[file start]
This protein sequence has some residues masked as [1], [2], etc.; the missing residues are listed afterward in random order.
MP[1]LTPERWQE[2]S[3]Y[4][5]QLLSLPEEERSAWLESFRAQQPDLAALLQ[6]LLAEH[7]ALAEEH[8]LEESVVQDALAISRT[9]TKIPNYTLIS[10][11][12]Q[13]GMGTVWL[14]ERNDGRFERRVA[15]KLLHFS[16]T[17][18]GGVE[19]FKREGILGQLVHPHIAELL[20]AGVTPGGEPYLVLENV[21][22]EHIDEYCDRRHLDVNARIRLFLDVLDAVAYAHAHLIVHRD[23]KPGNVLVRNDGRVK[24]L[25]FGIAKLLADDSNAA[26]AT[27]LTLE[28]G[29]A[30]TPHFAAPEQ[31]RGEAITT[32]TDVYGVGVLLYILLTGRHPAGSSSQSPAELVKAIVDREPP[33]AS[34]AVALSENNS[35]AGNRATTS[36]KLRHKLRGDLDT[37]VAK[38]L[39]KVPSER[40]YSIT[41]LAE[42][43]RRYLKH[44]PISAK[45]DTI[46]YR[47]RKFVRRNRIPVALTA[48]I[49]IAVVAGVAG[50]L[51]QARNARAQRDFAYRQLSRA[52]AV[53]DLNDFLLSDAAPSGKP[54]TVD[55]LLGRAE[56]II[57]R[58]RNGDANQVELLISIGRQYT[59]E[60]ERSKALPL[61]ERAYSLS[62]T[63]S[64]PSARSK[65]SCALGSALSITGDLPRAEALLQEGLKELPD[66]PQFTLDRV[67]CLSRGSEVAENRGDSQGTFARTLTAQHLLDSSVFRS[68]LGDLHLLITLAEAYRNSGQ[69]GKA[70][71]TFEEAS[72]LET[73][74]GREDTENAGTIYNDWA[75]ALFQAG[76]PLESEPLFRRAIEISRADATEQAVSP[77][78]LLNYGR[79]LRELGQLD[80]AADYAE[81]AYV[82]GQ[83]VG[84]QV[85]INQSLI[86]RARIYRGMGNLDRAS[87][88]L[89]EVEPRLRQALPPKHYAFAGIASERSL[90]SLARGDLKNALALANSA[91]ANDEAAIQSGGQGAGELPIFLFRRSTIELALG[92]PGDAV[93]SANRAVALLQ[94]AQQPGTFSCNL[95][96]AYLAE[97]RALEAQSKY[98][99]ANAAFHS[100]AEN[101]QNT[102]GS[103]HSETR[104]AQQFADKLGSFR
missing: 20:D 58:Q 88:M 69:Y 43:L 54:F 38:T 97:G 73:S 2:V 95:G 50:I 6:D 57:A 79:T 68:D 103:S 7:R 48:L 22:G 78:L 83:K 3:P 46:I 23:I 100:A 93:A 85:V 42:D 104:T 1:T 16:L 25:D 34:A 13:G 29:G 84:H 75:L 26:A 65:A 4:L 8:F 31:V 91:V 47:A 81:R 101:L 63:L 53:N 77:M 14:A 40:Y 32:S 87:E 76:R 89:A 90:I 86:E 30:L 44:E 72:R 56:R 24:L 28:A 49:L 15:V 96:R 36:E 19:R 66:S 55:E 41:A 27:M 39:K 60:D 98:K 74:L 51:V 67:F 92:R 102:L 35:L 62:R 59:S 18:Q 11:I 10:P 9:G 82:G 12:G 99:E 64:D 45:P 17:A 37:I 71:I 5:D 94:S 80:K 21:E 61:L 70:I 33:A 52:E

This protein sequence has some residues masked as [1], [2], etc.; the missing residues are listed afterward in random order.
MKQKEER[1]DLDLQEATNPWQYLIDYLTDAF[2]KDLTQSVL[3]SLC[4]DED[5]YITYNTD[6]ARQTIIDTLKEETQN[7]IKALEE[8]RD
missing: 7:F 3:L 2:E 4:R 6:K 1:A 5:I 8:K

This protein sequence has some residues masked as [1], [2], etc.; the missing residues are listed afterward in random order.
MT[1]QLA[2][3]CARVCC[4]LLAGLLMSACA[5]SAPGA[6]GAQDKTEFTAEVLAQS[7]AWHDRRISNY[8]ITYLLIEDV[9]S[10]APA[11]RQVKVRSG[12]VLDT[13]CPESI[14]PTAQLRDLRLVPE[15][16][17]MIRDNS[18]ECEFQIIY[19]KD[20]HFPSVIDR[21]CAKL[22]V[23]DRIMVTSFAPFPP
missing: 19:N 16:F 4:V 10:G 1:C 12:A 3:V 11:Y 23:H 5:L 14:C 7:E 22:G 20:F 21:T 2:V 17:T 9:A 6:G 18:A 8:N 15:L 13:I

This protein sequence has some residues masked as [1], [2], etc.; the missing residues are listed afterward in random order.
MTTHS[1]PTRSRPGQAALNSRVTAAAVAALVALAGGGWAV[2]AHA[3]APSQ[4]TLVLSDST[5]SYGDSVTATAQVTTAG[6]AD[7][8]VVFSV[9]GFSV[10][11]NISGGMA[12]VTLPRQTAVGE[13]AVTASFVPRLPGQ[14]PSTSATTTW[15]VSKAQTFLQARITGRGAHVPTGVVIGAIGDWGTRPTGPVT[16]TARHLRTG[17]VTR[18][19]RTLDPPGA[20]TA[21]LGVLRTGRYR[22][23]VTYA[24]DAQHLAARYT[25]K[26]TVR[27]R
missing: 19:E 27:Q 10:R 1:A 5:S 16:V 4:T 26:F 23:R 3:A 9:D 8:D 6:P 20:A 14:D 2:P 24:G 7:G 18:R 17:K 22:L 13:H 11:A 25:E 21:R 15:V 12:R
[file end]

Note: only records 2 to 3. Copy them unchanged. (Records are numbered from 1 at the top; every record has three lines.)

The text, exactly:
This protein sequence has some residues masked as [1], [2], etc.; the missing residues are listed afterward in random order.
MKQKEER[1]DLDLQEATNPWQYLIDYLTDAF[2]KDLTQSVL[3]SLC[4]DED[5]YITYNTD[6]ARQTIIDTLKEETQN[7]IKALEE[8]RD
missing: 7:F 3:L 2:E 4:R 6:K 1:A 5:I 8:K

This protein sequence has some residues masked as [1], [2], etc.; the missing residues are listed afterward in random order.
MT[1]QLA[2][3]CARVCC[4]LLAGLLMSACA[5]SAPGA[6]GAQDKTEFTAEVLAQS[7]AWHDRRISNY[8]ITYLLIEDV[9]S[10]APA[11]RQVKVRSG[12]VLDT[13]CPESI[14]PTAQLRDLRLVPE[15][16][17]MIRDNS[18]ECEFQIIY[19]KD[20]HFPSVIDR[21]CAKL[22]V[23]DRIMVTSFAPFPP
missing: 19:N 16:F 4:V 10:G 1:C 12:A 3:V 11:Y 23:H 5:L 14:C 7:E 22:G 20:F 21:T 2:V 17:T 9:A 6:G 18:A 8:N 15:L 13:I